Saturday, February 10, 2018

Call Me by Your Name

17-year-old Elio Perlman (Timothée Chalamet) is spending another eventless summer in Cremona with his parents and his French girlfriend. His father, an archaeology professor, invites a PhD student to help him with his academic research while on holiday at the family’s country home. This year that academic assistant happens to be Oliver (Armie Hammer), a 20-something-year-old head-turner whose aloofness the teenager dismisses as sheer American arrogance. With their personalities being almost polar opposites, Elio's resentment towards their visitor intensifies by the day, but inexplicably so does his attraction to him. As secret admiration is confessed and feelings are reciprocated, the two are faced with the realization that summer eventually has to come to an end.

At first there really isn’t anything extraordinary about Chalamet’s acting. Any other Hollywood newbie could have given the role justice. But there is just something about the way his eyes water that exudes a sense of sincerity, the subtle type that makes everything feel more genuine. Perhaps that’s what prompted award-giving bodies to nominate him left and right? It’s not as if he does not deserve it, though. As the film progresses you don’t see the actor anymore, but rather the teenager you and I and everyone else once was, dealing with that first heartbreak.

The decision to focus the camera on his face while the end credits roll could have easily been a disaster of Gwen Stefani – Used to Love You music video proportions. Instead, we get treated to a concise summary of the entire narrative through his facial expressions. The build-up of tears leading to the first drop effectively summarizes the heartache he is experiencing. His mouth’s indecision whether to whimper or to grin reflects the difficulty he’s facing in processing his new reality, while the trembling shoulders are a clear manifestation of the inner struggle tearing him apart. A quick smile eventually finds its way to his lips in all the commotion, leading you to think that at that very moment a flash of all the good memories they had together suddenly came back as some form of consolation. All of this occur while the table behind him is being set for dinner, a metaphor reminding you that life has no pause button. It goes on, as usual.

But the most heart-breaking scene is that one where he phones his Mom from Bergamo, as well as the deafening silence in the car that follows it, culminating in restrained sobs. Despite the scene being devoid of words, you witness a heartfelt conversation: a son narrating his sorrow; a mother acknowledging his pain. Later on we hear his father share some nuggets of wisdom about love and rare connections, which, although a bit gimmicky, is simply as earnest as it is beautifully-worded, so honest that it hurts.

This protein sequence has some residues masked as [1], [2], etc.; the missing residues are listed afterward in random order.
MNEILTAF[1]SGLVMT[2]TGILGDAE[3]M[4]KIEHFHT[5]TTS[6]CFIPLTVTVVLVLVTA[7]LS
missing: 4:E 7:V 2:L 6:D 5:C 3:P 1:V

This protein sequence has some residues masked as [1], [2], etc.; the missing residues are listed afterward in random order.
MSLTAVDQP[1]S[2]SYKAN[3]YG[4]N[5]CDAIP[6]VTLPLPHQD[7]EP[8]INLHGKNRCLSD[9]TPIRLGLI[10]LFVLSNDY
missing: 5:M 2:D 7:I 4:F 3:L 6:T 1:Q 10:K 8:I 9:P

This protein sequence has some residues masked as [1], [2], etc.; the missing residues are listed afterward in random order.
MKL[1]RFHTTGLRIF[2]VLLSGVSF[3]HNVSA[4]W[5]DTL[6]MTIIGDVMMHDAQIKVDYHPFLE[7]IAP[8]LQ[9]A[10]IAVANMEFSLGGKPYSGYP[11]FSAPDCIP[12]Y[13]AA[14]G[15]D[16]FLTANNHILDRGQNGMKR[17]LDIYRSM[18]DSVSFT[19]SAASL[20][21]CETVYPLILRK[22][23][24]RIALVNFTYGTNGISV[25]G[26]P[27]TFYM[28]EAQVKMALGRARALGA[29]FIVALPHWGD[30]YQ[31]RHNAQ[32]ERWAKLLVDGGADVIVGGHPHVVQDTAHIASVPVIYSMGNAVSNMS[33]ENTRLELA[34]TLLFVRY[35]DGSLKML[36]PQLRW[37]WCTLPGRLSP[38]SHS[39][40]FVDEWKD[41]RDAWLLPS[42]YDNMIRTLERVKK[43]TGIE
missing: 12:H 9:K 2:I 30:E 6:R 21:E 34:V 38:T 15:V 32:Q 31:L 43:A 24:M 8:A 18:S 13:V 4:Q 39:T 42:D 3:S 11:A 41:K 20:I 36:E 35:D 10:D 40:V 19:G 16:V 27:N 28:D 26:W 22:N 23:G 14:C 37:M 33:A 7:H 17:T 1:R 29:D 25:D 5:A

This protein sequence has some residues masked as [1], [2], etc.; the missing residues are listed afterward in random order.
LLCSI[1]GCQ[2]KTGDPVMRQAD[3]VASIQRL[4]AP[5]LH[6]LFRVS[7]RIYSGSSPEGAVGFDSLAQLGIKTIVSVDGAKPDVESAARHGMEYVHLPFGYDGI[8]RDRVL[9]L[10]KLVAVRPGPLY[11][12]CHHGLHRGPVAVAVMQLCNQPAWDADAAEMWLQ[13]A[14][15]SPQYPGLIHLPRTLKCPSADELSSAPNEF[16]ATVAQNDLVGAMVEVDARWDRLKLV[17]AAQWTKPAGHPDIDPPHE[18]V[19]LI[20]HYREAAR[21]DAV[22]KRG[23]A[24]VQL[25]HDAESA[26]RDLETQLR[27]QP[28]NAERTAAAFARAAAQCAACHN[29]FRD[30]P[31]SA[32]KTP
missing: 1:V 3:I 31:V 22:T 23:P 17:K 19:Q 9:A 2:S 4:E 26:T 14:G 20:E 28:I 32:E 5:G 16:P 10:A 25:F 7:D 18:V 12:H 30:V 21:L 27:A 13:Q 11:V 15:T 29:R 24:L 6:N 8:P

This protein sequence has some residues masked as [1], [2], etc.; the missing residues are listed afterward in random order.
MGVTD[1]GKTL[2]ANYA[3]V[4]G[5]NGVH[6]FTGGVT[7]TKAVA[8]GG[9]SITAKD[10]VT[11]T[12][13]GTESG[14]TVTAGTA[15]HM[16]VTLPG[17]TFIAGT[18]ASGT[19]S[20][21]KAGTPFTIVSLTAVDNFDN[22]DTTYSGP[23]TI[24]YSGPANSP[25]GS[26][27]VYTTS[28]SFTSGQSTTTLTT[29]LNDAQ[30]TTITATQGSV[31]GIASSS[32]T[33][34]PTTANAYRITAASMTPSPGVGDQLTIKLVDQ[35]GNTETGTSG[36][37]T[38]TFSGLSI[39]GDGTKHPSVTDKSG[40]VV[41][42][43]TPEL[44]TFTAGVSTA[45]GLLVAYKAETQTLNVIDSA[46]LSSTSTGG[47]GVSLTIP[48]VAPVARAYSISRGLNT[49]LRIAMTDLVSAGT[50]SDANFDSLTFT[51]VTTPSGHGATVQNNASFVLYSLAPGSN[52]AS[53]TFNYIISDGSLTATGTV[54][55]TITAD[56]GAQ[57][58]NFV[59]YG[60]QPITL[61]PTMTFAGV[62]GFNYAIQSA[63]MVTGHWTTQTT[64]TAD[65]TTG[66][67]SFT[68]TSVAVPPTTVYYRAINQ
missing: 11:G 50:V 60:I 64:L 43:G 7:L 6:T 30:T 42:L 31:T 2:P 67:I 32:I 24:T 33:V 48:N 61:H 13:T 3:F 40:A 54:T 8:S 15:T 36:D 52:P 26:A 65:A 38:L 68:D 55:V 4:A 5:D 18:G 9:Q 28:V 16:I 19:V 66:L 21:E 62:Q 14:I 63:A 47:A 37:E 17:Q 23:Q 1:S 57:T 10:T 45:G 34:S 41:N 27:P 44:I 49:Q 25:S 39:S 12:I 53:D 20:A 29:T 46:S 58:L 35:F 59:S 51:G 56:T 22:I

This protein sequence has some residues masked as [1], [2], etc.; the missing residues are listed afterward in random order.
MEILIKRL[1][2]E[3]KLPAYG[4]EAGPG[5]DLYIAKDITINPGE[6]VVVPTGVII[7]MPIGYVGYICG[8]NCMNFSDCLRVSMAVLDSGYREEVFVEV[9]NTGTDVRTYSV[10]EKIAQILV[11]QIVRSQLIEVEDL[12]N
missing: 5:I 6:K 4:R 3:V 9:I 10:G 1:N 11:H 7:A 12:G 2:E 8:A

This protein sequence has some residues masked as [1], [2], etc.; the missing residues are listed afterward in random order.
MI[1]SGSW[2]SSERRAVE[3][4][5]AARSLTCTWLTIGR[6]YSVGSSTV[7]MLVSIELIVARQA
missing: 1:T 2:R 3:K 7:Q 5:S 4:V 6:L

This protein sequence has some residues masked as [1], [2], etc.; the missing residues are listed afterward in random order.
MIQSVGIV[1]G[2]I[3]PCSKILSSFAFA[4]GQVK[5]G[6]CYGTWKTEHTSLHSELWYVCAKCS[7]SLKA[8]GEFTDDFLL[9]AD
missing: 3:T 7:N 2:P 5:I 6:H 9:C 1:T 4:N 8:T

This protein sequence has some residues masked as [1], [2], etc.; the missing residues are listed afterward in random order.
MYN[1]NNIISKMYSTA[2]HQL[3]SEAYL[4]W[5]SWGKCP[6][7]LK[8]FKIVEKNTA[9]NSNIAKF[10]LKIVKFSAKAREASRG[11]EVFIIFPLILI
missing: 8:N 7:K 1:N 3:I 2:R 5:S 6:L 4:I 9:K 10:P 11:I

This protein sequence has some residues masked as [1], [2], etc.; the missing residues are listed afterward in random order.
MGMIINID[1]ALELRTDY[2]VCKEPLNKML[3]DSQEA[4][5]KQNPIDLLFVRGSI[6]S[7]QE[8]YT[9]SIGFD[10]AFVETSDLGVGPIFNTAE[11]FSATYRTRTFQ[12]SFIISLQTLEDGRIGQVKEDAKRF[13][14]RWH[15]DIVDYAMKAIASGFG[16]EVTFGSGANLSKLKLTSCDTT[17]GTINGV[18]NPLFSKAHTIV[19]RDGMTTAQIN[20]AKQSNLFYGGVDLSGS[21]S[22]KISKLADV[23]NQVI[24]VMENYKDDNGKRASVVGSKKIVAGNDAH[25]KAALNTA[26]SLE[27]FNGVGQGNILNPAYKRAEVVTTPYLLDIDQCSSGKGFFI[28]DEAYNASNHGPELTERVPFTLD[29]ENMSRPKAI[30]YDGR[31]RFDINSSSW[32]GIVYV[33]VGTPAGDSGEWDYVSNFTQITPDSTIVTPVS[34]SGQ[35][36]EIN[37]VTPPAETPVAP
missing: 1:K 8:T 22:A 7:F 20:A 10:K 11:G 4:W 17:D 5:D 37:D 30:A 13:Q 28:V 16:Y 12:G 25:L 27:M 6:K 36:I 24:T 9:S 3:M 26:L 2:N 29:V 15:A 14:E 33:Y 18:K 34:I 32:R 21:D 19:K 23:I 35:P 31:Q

This is, perhaps, the reason why this film hits you the way it does. Not just another gay movie. Not just another summer fling. More than anything else, it tackles empathy, that support system that we all share as human beings. What Elio and Oliver had can be described as passion but within his inner circle, his family, it’s all about pure compassion. In this life, you need a healthy mix of both.

And don’t get me started with all the code-switching going on between English, French, and Italian. Why, hello, Perlman family. Can I adopt all three of you? As for the setting, you have to ask why a lot of romantic comedies and fling narratives love Italy as their location. For some it’s because they have nothing new to offer, so just let the country’s beauty take their breath away to forget all the loopholes, right? Lombardy’s Crema is a quaint little town alright, but it does not undermine the story in any way. It complements the soundtrack so well, creating a memorable backdrop that is neither boring nor attention-grabbing, but rather perfect for a lackluster summer that just got a little bit more interesting.

Oh, Summer Fling, do we not love thee? What makes Call Me by Your Name such a beautiful and emotional two-hour ride is how the material, in itself, represents that fleeting romance most people have had or dream of having. You don’t want it to end, but the certainty that it will makes it all the more unforgettable, enticing, and downright cruel. It doesn’t matter if you’ve had a similar experience, whichever season it was, or how old you were when it happened. There is no escape. This film will bring you back. The emotions will return. The memories will overwhelm. Don’t say I didn't warn you.

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